Read here
 
 
 
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We have more to fear from religious state orthodoxy than a biblically-illiterate Ukip councillor

January 19th, 2014 Jill Posted in Faith, Politics Comments Off

From Cranmer

A Ukip councillor from Henley-on-Thames has written to his local newspaper claiming that the current deluge of tempest and floods aflicting the United Kingdom are "divine retribution for the government's decision to legalise gay marriage". The subsequent outpouring of incredulity, condemnation and scorn has been rather disproportionate to the man's political (or religious) significance, except to say that elections to the European Parliament are fast approaching, and Ukip are widely tipped push the Conservative Party into a humiliating third place, if not win outright. Ergo, the merest unorthodox utterance by the lowliest of Nigel Farage's rabble army will be tend to be whipped up into a storm of shame and embarrassment.

David Silvester had been a life-long Tory (he is still named on Henley Conservatives' website as a branch treasurer). He defected to Ukip when David Cameron changed the natural-law (and dictionary) definition of marriage to embrace homosexual partnerships, thereby riding roughshod over millennia of Judæo-Christian orthodoxy (not to mention, Islamic, Hindu and Sikh beliefs on the primacy of the procreative potential of sexual union). The consequence of this, according to Mr Silvester, are storms, floods and other climactic judgments, which are God's warning about national rebellion, idolatry and apostasy.

The full letter is worth reading, not least because Mr Silvester expounds his belief and sets it in some sociological context, including the Queen's Coronation Oath. It is theologically naive and evidences spiritual immaturity, but the Bible exhorts us to nurture milk-drinkers onto meat (1 Cor 3:2), notwithstanding that some are patently unable to digest it.

Read here


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Welby dismisses critics’ calls to stay out of politics and stick to talking about God

January 2nd, 2014 Jill Posted in Archbishop Of Canterbury, Politics Comments Off

by John Bingham, Telegraph

Archbishop Justin Welby says that in many deprived areas the Church has become the 'glue' holding the whole of society together

The Archbishop of Canterbury shrugged off calls from critics to steer clear of politics and “just talk about God” insisting that the Church has increasingly become the “glue” holding society together.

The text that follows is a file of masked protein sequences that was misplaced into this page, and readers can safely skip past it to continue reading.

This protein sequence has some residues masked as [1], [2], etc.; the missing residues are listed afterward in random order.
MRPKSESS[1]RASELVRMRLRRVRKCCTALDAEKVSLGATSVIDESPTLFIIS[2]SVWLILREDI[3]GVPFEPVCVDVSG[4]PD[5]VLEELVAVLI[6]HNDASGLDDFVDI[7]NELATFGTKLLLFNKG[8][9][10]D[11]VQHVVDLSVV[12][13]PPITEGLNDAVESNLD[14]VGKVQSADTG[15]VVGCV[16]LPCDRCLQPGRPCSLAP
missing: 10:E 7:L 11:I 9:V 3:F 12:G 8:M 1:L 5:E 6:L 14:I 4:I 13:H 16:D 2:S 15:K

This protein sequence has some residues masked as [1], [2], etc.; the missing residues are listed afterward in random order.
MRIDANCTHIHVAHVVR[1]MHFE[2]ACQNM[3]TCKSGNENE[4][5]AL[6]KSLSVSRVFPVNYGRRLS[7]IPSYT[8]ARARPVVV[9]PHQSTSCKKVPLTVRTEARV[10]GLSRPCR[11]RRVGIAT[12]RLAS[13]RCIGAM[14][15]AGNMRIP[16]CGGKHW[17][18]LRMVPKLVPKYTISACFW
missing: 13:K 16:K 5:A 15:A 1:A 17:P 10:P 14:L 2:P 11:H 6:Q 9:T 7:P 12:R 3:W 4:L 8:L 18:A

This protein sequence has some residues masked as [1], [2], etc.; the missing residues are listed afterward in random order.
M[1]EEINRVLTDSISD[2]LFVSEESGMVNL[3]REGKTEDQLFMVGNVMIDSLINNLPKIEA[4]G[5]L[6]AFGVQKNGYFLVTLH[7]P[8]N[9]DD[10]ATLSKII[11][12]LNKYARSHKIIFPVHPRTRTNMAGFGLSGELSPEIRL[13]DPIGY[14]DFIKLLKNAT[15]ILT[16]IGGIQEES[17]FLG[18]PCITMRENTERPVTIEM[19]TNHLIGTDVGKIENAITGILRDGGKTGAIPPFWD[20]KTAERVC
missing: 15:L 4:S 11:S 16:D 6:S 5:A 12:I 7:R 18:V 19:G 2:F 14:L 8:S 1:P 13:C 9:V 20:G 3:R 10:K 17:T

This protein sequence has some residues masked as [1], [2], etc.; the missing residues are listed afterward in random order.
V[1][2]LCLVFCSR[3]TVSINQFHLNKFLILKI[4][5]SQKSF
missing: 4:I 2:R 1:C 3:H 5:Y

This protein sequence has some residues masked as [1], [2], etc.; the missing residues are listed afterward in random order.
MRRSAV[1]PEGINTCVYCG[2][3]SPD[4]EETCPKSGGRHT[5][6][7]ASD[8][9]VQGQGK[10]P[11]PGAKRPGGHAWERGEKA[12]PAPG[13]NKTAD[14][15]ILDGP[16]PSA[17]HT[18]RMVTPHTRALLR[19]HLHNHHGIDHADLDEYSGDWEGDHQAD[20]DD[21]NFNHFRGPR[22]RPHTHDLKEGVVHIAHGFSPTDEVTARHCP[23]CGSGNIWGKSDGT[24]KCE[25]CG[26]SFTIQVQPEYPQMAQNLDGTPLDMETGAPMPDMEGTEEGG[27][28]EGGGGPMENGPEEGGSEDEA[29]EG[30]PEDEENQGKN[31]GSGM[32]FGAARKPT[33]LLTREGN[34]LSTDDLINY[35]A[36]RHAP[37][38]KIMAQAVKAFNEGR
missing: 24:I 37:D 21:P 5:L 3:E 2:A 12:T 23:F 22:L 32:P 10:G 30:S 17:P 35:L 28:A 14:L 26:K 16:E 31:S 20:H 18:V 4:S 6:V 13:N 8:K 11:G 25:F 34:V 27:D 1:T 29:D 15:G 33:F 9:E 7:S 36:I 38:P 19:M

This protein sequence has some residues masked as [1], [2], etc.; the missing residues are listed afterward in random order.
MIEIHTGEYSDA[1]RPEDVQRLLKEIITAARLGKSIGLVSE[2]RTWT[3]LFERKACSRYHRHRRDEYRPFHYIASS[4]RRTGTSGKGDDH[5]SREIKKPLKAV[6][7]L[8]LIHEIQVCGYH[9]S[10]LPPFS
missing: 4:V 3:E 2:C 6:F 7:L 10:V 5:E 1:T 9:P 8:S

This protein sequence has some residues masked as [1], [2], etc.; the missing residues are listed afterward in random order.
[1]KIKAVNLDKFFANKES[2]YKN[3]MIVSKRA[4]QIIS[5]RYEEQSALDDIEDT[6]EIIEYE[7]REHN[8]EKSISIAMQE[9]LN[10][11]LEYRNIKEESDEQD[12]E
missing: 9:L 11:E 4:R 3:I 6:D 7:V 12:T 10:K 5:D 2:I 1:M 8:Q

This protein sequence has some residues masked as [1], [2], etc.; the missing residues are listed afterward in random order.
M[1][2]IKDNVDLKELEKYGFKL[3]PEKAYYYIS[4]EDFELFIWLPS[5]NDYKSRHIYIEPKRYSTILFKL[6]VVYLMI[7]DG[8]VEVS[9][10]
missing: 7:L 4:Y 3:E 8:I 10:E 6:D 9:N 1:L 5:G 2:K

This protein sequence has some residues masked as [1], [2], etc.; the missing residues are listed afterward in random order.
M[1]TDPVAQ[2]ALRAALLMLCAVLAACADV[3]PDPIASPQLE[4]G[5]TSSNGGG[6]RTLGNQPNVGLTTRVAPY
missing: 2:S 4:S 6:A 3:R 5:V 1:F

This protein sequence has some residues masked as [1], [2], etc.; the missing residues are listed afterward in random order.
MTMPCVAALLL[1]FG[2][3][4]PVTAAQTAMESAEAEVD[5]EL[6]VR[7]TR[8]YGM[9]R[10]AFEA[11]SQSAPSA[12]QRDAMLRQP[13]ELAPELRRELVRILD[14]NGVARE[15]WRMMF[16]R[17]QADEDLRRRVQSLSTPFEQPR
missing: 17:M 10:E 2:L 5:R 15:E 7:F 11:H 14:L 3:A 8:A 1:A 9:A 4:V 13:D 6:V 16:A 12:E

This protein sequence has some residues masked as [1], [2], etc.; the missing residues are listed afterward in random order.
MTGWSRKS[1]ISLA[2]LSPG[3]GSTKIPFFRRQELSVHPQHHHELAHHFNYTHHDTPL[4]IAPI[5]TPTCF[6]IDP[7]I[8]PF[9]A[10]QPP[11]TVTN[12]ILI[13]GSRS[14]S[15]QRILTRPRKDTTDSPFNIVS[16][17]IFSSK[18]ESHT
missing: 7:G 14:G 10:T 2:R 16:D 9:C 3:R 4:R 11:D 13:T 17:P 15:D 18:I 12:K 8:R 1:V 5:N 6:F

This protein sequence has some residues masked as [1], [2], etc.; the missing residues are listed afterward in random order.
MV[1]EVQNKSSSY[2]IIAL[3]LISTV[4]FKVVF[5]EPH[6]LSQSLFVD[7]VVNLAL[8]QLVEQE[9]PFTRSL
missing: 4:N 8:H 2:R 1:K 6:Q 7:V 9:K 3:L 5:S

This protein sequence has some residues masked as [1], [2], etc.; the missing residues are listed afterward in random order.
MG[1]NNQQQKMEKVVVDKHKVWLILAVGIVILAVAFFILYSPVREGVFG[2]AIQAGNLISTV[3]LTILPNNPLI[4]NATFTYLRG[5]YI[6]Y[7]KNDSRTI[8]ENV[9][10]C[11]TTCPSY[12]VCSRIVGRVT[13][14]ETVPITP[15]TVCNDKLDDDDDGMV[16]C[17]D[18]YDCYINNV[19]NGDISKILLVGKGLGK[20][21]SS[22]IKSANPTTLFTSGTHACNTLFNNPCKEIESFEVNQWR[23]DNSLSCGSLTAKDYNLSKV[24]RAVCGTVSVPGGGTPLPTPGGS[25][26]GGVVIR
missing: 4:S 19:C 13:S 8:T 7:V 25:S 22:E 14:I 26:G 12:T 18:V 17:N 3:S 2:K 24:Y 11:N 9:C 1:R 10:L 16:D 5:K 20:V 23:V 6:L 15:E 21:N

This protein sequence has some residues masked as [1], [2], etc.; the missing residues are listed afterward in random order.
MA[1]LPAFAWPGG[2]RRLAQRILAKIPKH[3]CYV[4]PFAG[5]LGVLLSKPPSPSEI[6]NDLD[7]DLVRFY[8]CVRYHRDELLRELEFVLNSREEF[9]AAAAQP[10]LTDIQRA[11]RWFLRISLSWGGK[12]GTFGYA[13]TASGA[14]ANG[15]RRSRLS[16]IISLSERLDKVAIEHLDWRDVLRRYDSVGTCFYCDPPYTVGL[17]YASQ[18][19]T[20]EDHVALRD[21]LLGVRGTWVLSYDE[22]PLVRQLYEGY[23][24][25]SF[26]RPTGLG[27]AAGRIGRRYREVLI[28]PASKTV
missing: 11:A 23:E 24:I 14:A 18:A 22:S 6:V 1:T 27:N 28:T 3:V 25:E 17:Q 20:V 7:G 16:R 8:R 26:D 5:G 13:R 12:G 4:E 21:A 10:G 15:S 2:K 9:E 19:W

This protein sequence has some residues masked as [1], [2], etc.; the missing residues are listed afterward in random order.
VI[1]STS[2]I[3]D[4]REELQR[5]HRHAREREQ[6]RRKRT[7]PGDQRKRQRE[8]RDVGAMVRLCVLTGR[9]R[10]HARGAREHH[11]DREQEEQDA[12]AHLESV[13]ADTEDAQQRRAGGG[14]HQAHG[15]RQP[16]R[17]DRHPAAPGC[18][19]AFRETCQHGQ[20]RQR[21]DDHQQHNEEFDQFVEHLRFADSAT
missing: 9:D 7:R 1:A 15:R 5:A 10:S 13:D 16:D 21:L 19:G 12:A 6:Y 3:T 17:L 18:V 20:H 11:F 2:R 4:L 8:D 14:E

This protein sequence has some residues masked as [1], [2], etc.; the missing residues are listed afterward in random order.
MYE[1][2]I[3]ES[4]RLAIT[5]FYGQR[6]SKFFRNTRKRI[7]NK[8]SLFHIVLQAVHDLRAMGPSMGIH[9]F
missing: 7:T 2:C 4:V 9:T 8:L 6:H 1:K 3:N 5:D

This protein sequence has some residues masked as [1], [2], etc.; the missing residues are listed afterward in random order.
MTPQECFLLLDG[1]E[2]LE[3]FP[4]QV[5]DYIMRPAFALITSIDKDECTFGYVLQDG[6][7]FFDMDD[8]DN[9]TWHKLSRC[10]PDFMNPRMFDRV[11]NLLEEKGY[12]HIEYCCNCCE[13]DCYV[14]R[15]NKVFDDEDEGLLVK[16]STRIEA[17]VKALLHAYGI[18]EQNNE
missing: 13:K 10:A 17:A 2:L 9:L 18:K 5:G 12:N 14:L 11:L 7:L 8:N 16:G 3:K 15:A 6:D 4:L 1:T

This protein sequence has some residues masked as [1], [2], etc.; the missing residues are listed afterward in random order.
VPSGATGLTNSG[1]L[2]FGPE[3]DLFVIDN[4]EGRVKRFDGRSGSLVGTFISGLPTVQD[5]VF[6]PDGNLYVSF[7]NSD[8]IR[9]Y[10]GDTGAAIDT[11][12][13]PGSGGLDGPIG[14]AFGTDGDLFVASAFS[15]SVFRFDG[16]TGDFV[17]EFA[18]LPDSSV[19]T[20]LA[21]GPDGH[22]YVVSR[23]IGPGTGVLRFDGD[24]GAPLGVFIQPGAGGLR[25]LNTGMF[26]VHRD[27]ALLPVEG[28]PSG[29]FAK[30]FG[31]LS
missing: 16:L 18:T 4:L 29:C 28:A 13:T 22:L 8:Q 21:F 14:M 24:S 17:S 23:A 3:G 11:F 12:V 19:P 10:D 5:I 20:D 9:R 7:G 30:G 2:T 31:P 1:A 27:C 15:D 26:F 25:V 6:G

The Most Rev Justin Welby used his first New Year address as leader of the Church of England to reaffirm tackling poverty as one of the biggest priorities.

Archbishop Welby, a former oil executive, has drawn from his knowledge of the City as a prominent critic of practices by bankers, payday lenders and others.

It was a theme he returned to in his first Christmas sermon last week when he spoke about combating “injustice” adding that politics and religion “cannot be separated”.

But it led to attacks from some commentators who claimed that the Archbishop was failing to talk about faith.

Read here

Watch the Archbishop of Canterbury's New Year Message on BBC iPlayer


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MSPs could ‘lose seats’ over support for gay marriage

December 17th, 2013 Jill Posted in Gay Marriage, Politics Comments Off

From The Christian Institute

Several prominent MSPs could lose their seats over their support for same-sex marriage, a campaign group has warned.

In ten constituencies, the number of people who are against gay marriage is greater than the MSPs’ respective majorities, according to a list produced by Scotland for Marriage.

Three senior MSPs from the Scottish National Party appear on the list – Gil Paterson, Sandra White and Marco Biagi – along with the former Scottish Labour leader Iain Gray. 

A spokesman from Scotland for Marriage said the analysis is “merely democracy in action” and is not a threat.

“MSPs need to pay heed to what we are saying and our supporters will not be frightened to demonstrate their feelings at the next election. And for some, their votes could be decisive”, he said.